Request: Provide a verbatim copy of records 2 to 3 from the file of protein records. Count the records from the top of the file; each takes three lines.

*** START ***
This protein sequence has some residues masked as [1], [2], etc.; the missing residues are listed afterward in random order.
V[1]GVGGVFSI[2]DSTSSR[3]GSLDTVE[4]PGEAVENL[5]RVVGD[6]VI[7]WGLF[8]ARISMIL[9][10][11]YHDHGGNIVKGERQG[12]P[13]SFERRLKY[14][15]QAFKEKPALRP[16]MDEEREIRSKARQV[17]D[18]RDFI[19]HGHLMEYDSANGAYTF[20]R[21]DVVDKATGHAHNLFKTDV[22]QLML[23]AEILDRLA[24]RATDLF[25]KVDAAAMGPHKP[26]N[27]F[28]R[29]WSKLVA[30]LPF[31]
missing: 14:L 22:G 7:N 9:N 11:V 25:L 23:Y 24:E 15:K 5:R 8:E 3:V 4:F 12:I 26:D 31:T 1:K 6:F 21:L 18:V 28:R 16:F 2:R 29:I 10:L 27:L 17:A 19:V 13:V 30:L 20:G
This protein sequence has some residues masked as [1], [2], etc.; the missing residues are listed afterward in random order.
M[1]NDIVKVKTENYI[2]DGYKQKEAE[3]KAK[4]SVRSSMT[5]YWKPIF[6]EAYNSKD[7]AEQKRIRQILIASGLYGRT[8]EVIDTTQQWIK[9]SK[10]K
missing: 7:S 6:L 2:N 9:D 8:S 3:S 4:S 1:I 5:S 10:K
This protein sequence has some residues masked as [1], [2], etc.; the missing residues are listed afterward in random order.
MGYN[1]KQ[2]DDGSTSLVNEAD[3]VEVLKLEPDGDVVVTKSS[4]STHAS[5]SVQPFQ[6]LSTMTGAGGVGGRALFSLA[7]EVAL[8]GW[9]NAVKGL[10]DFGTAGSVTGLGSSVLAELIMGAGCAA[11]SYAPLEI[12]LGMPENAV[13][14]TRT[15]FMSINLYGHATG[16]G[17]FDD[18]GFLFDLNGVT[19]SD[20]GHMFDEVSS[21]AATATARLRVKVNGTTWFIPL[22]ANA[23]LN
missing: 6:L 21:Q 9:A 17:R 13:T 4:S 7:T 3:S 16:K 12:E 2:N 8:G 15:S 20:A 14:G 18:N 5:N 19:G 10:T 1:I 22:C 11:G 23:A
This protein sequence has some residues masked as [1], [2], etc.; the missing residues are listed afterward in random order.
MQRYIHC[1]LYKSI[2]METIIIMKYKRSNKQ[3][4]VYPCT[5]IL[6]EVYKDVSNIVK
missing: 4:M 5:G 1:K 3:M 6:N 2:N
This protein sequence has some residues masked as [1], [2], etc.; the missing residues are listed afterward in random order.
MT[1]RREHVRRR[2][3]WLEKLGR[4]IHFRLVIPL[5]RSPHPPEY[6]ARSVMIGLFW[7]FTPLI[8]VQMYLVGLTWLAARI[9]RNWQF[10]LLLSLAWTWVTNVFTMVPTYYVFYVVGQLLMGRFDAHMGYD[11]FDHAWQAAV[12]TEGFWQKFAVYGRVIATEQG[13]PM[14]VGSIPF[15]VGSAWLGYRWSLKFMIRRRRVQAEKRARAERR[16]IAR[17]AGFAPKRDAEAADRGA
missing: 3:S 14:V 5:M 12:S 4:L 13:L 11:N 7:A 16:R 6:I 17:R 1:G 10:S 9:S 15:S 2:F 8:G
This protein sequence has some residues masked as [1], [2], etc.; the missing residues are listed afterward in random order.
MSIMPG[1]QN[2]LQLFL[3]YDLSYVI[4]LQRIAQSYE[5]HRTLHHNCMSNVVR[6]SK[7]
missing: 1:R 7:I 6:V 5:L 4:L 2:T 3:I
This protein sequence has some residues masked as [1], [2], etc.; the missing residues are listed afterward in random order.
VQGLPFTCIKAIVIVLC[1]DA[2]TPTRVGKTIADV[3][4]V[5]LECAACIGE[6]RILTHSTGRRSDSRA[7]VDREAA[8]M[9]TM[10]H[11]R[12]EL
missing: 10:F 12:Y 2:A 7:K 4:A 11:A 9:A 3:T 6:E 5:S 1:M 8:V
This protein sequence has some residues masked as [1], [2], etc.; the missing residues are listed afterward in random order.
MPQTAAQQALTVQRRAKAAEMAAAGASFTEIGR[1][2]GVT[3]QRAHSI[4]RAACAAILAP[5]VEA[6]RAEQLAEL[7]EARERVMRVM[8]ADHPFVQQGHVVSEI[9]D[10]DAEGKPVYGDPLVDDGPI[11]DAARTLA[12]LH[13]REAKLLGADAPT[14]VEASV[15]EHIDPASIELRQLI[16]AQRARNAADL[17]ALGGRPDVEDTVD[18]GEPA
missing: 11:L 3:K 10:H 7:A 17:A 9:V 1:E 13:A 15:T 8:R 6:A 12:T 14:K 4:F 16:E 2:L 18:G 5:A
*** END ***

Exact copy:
This protein sequence has some residues masked as [1], [2], etc.; the missing residues are listed afterward in random order.
M[1]NDIVKVKTENYI[2]DGYKQKEAE[3]KAK[4]SVRSSMT[5]YWKPIF[6]EAYNSKD[7]AEQKRIRQILIASGLYGRT[8]EVIDTTQQWIK[9]SK[10]K
missing: 7:S 6:L 2:N 9:D 8:S 3:S 4:S 1:I 5:S 10:K
This protein sequence has some residues masked as [1], [2], etc.; the missing residues are listed afterward in random order.
MGYN[1]KQ[2]DDGSTSLVNEAD[3]VEVLKLEPDGDVVVTKSS[4]STHAS[5]SVQPFQ[6]LSTMTGAGGVGGRALFSLA[7]EVAL[8]GW[9]NAVKGL[10]DFGTAGSVTGLGSSVLAELIMGAGCAA[11]SYAPLEI[12]LGMPENAV[13][14]TRT[15]FMSINLYGHATG[16]G[17]FDD[18]GFLFDLNGVT[19]SD[20]GHMFDEVSS[21]AATATARLRVKVNGTTWFIPL[22]ANA[23]LN
missing: 6:L 21:Q 9:A 17:R 13:T 4:S 7:T 3:S 16:K 12:E 2:N 8:G 15:S 20:A 14:G 18:N 5:N 19:G 10:T 1:I 22:C 11:G 23:A